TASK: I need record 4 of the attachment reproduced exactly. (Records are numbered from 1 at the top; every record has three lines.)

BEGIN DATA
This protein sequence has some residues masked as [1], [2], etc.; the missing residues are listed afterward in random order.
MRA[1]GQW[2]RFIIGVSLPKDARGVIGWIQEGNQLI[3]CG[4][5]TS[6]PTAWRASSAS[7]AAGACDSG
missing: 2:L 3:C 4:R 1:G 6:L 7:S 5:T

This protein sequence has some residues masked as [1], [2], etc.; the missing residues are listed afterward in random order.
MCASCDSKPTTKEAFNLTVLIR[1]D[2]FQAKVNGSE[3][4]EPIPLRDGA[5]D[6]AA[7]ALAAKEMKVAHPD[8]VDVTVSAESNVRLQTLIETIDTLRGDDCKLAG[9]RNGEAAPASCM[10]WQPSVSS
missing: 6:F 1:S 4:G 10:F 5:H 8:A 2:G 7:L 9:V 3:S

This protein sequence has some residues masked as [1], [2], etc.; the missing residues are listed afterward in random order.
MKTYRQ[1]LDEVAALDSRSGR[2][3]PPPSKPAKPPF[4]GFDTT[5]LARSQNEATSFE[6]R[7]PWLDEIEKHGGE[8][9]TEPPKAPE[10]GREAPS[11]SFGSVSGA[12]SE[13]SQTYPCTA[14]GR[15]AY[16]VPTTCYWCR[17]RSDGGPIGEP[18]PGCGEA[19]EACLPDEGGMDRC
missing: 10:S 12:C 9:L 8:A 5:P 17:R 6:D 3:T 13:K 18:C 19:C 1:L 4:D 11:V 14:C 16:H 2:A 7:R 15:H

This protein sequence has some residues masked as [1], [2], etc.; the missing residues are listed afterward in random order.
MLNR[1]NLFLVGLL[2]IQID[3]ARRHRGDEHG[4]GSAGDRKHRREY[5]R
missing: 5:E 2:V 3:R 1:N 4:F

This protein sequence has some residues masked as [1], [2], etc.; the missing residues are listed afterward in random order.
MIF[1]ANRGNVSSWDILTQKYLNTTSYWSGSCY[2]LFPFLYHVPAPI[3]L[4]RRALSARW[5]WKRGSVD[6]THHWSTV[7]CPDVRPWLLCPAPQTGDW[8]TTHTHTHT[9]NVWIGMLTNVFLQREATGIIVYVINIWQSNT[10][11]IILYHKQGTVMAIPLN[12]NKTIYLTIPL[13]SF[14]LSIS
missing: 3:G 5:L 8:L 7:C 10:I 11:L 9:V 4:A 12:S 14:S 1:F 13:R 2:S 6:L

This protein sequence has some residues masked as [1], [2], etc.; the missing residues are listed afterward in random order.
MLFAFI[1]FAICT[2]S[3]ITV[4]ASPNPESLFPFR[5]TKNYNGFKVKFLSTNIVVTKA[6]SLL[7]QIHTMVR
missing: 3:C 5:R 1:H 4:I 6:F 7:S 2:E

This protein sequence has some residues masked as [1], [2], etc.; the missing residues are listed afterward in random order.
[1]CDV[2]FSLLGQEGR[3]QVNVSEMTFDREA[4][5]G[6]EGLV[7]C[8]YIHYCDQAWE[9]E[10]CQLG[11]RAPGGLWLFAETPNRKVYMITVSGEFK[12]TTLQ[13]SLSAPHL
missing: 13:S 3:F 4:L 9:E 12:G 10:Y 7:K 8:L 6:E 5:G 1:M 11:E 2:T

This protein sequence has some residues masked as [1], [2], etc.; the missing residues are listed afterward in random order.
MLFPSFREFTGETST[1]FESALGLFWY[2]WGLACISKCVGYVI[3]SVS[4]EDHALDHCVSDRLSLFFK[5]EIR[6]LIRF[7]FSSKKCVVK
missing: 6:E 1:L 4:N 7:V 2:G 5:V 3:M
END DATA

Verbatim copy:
This protein sequence has some residues masked as [1], [2], etc.; the missing residues are listed afterward in random order.
MLNR[1]NLFLVGLL[2]IQID[3]ARRHRGDEHG[4]GSAGDRKHRREY[5]R
missing: 5:E 2:V 3:R 1:N 4:F